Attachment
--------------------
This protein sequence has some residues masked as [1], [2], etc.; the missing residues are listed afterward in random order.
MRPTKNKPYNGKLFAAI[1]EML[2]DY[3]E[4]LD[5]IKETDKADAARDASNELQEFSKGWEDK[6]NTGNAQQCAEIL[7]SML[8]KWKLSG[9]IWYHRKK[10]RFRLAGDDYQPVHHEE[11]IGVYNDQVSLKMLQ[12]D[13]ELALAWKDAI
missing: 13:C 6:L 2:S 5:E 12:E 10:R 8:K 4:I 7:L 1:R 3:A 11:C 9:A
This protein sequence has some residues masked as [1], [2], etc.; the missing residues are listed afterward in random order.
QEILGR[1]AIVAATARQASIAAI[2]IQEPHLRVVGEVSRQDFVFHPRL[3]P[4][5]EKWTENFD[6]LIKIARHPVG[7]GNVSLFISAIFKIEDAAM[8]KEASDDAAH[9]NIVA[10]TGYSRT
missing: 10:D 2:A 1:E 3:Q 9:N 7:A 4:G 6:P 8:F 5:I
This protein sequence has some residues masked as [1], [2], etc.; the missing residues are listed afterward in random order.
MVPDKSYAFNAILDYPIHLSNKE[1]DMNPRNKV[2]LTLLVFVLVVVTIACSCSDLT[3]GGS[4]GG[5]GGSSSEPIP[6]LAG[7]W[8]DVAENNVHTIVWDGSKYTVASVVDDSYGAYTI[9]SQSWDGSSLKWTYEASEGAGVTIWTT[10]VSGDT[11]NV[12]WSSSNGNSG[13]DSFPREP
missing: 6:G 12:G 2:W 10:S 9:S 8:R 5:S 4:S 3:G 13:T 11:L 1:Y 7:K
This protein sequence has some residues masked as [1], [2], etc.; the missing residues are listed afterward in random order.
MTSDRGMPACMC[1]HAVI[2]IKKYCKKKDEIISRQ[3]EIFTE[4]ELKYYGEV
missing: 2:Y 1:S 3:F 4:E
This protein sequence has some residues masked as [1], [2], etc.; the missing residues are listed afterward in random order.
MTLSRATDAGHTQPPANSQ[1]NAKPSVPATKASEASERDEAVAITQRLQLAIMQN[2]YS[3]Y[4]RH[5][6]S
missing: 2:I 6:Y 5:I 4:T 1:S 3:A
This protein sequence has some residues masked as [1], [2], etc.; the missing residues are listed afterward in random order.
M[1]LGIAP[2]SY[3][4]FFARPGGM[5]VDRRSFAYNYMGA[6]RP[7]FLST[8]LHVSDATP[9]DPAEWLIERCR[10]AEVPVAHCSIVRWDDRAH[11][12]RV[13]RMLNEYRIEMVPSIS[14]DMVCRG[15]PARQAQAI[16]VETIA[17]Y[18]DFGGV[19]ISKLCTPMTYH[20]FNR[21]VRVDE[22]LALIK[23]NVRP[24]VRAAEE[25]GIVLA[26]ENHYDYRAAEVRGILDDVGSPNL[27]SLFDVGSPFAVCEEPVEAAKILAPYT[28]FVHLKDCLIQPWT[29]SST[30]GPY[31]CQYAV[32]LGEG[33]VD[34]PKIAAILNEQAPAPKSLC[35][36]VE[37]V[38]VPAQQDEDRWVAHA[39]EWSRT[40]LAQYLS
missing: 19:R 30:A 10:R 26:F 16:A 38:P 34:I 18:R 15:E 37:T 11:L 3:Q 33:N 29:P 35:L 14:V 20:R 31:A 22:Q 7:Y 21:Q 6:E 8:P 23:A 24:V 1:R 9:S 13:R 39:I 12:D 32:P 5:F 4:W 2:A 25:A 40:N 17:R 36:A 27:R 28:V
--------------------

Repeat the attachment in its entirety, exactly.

This protein sequence has some residues masked as [1], [2], etc.; the missing residues are listed afterward in random order.
MRPTKNKPYNGKLFAAI[1]EML[2]DY[3]E[4]LD[5]IKETDKADAARDASNELQEFSKGWEDK[6]NTGNAQQCAEIL[7]SML[8]KWKLSG[9]IWYHRKK[10]RFRLAGDDYQPVHHEE[11]IGVYNDQVSLKMLQ[12]D[13]ELALAWKDAI
missing: 13:C 6:L 2:S 5:E 12:E 10:R 8:K 4:I 7:L 1:R 3:A 11:C 9:A
This protein sequence has some residues masked as [1], [2], etc.; the missing residues are listed afterward in random order.
QEILGR[1]AIVAATARQASIAAI[2]IQEPHLRVVGEVSRQDFVFHPRL[3]P[4][5]EKWTENFD[6]LIKIARHPVG[7]GNVSLFISAIFKIEDAAM[8]KEASDDAAH[9]NIVA[10]TGYSRT
missing: 10:D 2:A 1:E 3:Q 9:N 7:A 4:G 6:P 8:F 5:I
This protein sequence has some residues masked as [1], [2], etc.; the missing residues are listed afterward in random order.
MVPDKSYAFNAILDYPIHLSNKE[1]DMNPRNKV[2]LTLLVFVLVVVTIACSCSDLT[3]GGS[4]GG[5]GGSSSEPIP[6]LAG[7]W[8]DVAENNVHTIVWDGSKYTVASVVDDSYGAYTI[9]SQSWDGSSLKWTYEASEGAGVTIWTT[10]VSGDT[11]NV[12]WSSSNGNSG[13]DSFPREP
missing: 6:G 12:G 2:W 10:S 9:S 8:R 5:S 4:S 3:G 13:T 11:L 1:Y 7:K
This protein sequence has some residues masked as [1], [2], etc.; the missing residues are listed afterward in random order.
MTSDRGMPACMC[1]HAVI[2]IKKYCKKKDEIISRQ[3]EIFTE[4]ELKYYGEV
missing: 2:Y 1:S 3:F 4:E
This protein sequence has some residues masked as [1], [2], etc.; the missing residues are listed afterward in random order.
MTLSRATDAGHTQPPANSQ[1]NAKPSVPATKASEASERDEAVAITQRLQLAIMQN[2]YS[3]Y[4]RH[5][6]S
missing: 2:I 6:Y 5:I 4:T 1:S 3:A
This protein sequence has some residues masked as [1], [2], etc.; the missing residues are listed afterward in random order.
M[1]LGIAP[2]SY[3][4]FFARPGGM[5]VDRRSFAYNYMGA[6]RP[7]FLST[8]LHVSDATP[9]DPAEWLIERCR[10]AEVPVAHCSIVRWDDRAH[11][12]RV[13]RMLNEYRIEMVPSIS[14]DMVCRG[15]PARQAQAI[16]VETIA[17]Y[18]DFGGV[19]ISKLCTPMTYH[20]FNR[21]VRVDE[22]LALIK[23]NVRP[24]VRAAEE[25]GIVLA[26]ENHYDYRAAEVRGILDDVGSPNL[27]SLFDVGSPFAVCEEPVEAAKILAPYT[28]FVHLKDCLIQPWT[29]SST[30]GPY[31]CQYAV[32]LGEG[33]VD[34]PKIAAILNEQAPAPKSLC[35][36]VE[37]V[38]VPAQQDEDRWVAHA[39]EWSRT[40]LAQYLS
missing: 19:R 30:A 10:R 26:F 16:A 38:P 34:I 18:R 15:E 37:T 11:L 3:Q 33:N 29:P 35:L 14:V 20:R 31:A 22:Q 7:Y 21:Q 6:E 8:P 23:A 24:V 1:R 9:S 13:R 39:I 12:D 32:P 5:F 4:W 2:A 25:A 40:N 17:R 36:A 27:R 28:V